We were lucky. Struck by lightning on our small 10.7m cruising sailing GRP boat in Turkey in 2010, but without any form of Lightning Protection Systems (LPS). All the plastic and some of the metal gear at the top of the mast exploded and simultaneously the headlining in the saloon exploded downwards with a loud bang and so much smoke, we initially thought we were on fire; but my wife and I survived, unscathed to tell the tale.
The most likely discharge exit was through the propeller shaft, but practically all electronics were violently destroyed. As an electrical and electronic engineer, my assessment for our insurance claim afterwards showed that most devices had experienced severe arcing with small electronic components having exploded inside equipment (see photo).
Lightning is very hard to study and to accurately predict its behaviour is almost impossible, but it is driven by the simple fact that a massive potential difference (voltage) exists between the highly-charged clouds of a brewing thunderstorm and the surface of the Earth. Eventually, a path is found through the atmosphere down to ground for some of the accumulated charge to flow. Bear in mind that air breaks down (arcs) at 3 million Volts per metre, and you get some inkling of the enormous voltage differences involved, especially considering the typical thunder cloud bottoms out at around 2000m altitude.
In the middle of a large body of water, with your sailing yacht in it, the top of the mast, being one of the highest points around, looks like a handy point to discharge through. So the LPS is designed to control the first point of discharge and then make the onward path to ‘ground’ – in this case the sea – as direct as possible and capable of conducting very high currents for a very short time during the discharge.
Since that unlucky strike in Turkey more than 6 years ago, I’ve become involved in insurance claims for lighting strikes on superyachts though our company, SeaSystems. A typical mast air terminal of our own design and construction is shown, right, fitted to be the highest point on the top of the 43m carbon mast of a 34m Swan, after recently being struck by lightning, to devastating effect.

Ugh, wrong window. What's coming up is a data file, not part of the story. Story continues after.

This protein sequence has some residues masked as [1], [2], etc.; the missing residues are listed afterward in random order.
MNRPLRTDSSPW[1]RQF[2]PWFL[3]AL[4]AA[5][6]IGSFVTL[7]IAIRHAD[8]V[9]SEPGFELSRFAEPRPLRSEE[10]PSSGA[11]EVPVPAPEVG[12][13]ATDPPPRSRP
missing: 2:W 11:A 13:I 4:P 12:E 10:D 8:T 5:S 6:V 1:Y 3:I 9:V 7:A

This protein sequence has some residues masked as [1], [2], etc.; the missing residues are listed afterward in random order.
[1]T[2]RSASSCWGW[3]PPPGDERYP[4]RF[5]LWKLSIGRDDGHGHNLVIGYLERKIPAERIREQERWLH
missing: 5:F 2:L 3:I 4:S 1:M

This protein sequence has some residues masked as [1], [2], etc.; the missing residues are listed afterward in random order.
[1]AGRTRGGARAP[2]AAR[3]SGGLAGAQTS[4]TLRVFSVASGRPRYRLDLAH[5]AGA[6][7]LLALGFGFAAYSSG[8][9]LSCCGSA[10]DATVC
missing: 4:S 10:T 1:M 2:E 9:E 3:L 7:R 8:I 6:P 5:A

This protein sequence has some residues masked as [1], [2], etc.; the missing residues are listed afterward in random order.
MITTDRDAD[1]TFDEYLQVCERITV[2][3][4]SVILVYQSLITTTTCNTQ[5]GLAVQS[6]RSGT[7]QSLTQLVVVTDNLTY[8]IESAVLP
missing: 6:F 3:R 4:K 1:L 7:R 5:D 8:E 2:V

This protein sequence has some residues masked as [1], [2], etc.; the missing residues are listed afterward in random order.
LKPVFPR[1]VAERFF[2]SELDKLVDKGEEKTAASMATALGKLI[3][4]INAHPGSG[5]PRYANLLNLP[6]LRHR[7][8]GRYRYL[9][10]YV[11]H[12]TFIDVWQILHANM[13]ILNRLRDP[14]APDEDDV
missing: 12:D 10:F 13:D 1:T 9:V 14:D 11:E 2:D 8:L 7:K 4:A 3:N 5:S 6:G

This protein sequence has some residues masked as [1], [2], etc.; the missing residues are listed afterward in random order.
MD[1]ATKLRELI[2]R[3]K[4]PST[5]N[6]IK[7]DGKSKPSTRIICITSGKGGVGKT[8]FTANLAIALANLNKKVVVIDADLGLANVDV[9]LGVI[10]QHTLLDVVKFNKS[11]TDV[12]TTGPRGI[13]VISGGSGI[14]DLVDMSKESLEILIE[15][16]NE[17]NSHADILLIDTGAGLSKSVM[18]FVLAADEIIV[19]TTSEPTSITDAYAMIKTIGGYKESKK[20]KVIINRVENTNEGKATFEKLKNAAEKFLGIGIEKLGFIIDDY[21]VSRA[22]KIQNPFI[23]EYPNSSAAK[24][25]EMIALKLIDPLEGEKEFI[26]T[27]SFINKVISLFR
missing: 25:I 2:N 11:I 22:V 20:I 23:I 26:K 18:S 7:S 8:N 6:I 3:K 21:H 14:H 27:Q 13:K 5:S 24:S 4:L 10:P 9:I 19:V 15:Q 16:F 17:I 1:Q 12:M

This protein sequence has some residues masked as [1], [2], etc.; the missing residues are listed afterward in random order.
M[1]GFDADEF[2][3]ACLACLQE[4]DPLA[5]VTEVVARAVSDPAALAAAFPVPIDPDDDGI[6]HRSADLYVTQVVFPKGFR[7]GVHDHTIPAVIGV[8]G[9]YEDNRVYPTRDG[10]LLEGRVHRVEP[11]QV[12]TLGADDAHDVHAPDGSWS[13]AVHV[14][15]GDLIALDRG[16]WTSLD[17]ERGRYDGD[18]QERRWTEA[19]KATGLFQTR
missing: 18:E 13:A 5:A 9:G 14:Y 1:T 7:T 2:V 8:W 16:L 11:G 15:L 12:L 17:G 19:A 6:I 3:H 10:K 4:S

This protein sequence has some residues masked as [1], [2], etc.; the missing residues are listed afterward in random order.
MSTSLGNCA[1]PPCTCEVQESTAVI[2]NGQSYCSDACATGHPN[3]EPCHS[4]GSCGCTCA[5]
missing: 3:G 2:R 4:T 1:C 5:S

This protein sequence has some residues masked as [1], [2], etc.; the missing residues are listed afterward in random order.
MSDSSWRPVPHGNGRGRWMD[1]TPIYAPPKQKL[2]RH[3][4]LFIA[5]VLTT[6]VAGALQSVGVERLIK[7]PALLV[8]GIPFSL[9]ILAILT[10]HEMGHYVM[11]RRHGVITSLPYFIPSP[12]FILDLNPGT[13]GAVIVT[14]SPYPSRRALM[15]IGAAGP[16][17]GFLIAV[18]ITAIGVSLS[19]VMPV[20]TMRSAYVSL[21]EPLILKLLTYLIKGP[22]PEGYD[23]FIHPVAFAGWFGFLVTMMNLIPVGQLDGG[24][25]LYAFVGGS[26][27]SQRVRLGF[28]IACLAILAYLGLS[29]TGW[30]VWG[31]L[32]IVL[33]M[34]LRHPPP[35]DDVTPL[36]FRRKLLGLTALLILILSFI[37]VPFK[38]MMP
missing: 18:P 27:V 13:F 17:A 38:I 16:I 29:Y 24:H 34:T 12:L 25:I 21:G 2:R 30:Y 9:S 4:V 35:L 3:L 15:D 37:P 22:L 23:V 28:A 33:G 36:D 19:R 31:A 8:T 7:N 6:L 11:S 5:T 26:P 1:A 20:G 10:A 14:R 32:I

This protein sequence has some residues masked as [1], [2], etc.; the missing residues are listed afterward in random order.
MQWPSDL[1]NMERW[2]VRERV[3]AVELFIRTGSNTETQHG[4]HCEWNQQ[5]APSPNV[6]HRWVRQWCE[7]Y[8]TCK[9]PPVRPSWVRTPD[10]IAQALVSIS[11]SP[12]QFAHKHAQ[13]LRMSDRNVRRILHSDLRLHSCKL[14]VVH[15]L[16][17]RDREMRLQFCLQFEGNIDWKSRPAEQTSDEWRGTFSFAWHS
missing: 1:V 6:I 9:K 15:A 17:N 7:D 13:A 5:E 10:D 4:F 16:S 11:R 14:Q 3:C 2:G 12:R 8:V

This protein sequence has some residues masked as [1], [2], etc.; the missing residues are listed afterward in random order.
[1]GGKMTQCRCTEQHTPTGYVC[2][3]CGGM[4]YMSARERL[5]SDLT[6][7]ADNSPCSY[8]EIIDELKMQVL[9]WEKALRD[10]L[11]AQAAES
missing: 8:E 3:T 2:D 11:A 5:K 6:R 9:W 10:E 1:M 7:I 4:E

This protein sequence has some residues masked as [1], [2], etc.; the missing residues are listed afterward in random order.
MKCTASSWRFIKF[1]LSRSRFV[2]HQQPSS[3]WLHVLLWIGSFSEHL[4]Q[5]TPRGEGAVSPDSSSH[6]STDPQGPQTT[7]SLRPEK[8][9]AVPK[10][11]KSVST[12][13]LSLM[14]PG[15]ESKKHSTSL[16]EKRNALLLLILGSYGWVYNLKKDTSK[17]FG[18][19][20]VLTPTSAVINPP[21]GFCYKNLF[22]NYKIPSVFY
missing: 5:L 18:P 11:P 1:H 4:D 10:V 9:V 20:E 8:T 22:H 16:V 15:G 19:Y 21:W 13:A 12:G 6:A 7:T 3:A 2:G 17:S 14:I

A trip to Australia last year was to fit three of these to an unfortunate three-masted, 40m, GRP superyacht which had been struck twice in one year in Sydney harbour. The works included a full bonding and discharge management system, as well as a full magnetic survey to divine the baffling reason no compass was then able to find North! (on a GRP boat?!)
Assuming first and foremost that no-one gets injured, or even killed by a strike, that the boat does not catch fire, and that no seacock blows out the bottom of the boat, the problems encountered after a lightning strike can be many and various. But perhaps the worst consequence is simply that the owner’s superyacht is seriously put out of commission for an extended period, with possibly continuing, strange problems cropping up for a while after a lightning strike. The boat is then just not available for the holidays on board and the usual ‘fun’ the owner no doubt expects from his expensive asset, or lucrative charter fees are lost during that period which normally help towards paying for the annual running cost of the boat. And he’s definitely not going to be able to sell it during that time.
So whilst we can’t prevent lightning from happening, isn’t it better to reduce the chances and effects of a direct lightning strike?